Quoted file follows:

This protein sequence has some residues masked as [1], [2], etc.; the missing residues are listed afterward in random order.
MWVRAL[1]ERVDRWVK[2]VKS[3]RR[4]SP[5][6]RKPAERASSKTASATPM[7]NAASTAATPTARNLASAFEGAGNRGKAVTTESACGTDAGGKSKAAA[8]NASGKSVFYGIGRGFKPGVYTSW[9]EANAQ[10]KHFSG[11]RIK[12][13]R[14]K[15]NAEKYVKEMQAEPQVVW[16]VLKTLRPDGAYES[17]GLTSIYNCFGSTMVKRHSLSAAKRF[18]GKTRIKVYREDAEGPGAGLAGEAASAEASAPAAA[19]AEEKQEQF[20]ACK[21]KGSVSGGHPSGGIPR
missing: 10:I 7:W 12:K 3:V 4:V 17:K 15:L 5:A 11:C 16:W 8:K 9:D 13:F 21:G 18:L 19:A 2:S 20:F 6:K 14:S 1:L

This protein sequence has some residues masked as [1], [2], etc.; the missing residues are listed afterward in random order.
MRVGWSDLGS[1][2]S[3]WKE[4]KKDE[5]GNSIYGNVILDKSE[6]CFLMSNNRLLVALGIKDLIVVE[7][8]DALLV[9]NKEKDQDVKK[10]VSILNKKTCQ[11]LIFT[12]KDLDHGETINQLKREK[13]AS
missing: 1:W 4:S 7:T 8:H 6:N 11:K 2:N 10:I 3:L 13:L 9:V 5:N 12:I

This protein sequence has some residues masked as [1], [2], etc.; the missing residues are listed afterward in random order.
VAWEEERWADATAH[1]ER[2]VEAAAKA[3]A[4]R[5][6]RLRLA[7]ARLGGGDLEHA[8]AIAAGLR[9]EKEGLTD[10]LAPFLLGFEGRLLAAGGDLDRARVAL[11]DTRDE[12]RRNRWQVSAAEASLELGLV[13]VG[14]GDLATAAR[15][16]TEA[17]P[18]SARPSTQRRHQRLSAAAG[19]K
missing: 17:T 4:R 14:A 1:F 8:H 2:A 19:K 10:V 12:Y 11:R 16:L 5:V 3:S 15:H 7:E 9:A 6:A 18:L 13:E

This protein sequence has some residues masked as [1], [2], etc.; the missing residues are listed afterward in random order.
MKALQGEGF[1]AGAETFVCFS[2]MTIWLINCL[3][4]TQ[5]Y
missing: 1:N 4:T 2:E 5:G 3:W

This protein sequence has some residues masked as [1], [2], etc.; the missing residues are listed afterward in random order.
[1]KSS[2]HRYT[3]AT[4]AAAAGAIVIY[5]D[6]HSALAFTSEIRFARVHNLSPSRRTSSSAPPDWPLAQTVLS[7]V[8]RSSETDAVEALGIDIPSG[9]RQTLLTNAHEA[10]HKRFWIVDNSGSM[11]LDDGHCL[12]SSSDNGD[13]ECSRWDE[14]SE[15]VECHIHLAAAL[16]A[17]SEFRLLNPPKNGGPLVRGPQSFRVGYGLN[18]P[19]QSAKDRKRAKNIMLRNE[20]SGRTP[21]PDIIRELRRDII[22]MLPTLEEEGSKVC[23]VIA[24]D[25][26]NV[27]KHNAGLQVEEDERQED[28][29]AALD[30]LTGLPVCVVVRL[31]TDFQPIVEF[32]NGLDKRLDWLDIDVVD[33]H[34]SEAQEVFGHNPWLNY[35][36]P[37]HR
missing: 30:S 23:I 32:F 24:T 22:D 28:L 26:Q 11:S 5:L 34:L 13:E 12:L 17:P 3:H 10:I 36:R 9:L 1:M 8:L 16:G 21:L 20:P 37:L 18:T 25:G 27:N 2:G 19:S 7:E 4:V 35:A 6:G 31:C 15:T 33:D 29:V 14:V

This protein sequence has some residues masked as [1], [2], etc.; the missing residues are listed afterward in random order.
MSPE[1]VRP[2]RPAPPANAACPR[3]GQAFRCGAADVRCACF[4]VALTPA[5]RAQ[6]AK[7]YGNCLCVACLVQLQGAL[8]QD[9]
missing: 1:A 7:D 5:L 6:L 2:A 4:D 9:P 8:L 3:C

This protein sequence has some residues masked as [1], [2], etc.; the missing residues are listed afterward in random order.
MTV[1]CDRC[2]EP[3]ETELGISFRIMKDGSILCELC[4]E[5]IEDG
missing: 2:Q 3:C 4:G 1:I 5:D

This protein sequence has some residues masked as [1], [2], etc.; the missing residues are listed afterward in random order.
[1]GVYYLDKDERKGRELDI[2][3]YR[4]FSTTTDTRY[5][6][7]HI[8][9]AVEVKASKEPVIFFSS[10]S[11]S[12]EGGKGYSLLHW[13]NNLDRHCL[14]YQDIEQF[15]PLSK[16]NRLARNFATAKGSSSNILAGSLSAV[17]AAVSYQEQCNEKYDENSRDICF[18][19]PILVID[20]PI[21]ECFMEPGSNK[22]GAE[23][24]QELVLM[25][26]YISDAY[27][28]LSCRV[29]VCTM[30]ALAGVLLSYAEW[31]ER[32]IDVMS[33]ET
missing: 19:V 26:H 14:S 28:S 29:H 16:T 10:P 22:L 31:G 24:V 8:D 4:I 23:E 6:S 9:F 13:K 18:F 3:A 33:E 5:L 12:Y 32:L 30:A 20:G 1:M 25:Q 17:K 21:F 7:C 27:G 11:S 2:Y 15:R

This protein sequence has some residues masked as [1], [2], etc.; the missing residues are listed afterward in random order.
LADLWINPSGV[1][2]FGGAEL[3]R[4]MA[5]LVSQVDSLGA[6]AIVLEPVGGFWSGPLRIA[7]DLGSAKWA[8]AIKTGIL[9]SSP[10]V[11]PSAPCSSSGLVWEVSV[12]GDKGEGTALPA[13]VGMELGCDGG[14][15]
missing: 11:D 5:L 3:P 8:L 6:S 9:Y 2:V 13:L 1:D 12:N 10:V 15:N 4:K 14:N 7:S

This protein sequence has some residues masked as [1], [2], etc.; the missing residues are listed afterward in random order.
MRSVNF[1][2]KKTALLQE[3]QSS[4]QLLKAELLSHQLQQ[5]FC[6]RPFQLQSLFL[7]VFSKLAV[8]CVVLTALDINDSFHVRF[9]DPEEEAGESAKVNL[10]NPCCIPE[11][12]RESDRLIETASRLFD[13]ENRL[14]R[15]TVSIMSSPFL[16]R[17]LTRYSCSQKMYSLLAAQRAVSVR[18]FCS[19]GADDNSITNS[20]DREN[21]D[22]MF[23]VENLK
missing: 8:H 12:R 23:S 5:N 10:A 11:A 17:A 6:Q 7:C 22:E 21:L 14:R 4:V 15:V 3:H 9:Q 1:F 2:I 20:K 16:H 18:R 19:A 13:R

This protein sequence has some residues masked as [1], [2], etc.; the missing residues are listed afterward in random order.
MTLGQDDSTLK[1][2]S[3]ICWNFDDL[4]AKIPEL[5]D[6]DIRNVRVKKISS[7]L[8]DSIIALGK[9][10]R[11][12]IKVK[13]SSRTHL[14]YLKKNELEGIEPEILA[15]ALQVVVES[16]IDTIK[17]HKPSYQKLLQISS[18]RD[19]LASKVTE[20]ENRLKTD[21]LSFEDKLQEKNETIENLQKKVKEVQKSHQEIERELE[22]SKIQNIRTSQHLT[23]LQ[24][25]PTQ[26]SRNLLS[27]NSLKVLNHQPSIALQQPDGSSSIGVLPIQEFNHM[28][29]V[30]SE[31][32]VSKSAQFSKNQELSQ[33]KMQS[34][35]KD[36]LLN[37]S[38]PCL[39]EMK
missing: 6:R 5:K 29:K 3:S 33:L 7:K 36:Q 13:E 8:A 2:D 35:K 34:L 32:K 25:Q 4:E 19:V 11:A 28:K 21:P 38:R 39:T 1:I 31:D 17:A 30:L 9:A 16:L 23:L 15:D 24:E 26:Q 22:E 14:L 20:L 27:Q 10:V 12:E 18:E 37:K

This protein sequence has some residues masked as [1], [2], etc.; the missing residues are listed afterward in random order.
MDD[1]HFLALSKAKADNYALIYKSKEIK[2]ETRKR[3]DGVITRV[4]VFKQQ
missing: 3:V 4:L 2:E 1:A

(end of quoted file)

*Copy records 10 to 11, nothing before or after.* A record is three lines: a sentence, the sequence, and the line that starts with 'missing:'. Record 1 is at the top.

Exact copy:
This protein sequence has some residues masked as [1], [2], etc.; the missing residues are listed afterward in random order.
MRSVNF[1][2]KKTALLQE[3]QSS[4]QLLKAELLSHQLQQ[5]FC[6]RPFQLQSLFL[7]VFSKLAV[8]CVVLTALDINDSFHVRF[9]DPEEEAGESAKVNL[10]NPCCIPE[11][12]RESDRLIETASRLFD[13]ENRL[14]R[15]TVSIMSSPFL[16]R[17]LTRYSCSQKMYSLLAAQRAVSVR[18]FCS[19]GADDNSITNS[20]DREN[21]D[22]MF[23]VENLK
missing: 8:H 12:R 23:S 5:N 10:A 11:A 17:A 6:Q 7:C 22:E 21:L 14:R 4:V 15:V 3:H 9:Q 1:F 2:I 20:K 16:H 18:R 19:A 13:R

This protein sequence has some residues masked as [1], [2], etc.; the missing residues are listed afterward in random order.
MTLGQDDSTLK[1][2]S[3]ICWNFDDL[4]AKIPEL[5]D[6]DIRNVRVKKISS[7]L[8]DSIIALGK[9][10]R[11][12]IKVK[13]SSRTHL[14]YLKKNELEGIEPEILA[15]ALQVVVES[16]IDTIK[17]HKPSYQKLLQISS[18]RD[19]LASKVTE[20]ENRLKTD[21]LSFEDKLQEKNETIENLQKKVKEVQKSHQEIERELE[22]SKIQNIRTSQHLT[23]LQ[24][25]PTQ[26]SRNLLS[27]NSLKVLNHQPSIALQQPDGSSSIGVLPIQEFNHM[28][29]V[30]SE[31][32]VSKSAQFSKNQELSQ[33]KMQS[34][35]KD[36]LLN[37]S[38]PCL[39]EMK
missing: 6:R 5:K 29:K 3:S 33:L 7:K 36:Q 13:E 8:A 2:D 35:K 34:L 32:K 25:Q 4:E 19:V 11:A 28:K 21:P 38:R 39:T 1:I 31:D 17:A 30:L 9:A 16:L 23:L 15:D 24:E 26:Q 22:E 14:L 20:L 27:Q 10:V 12:E 18:E 37:K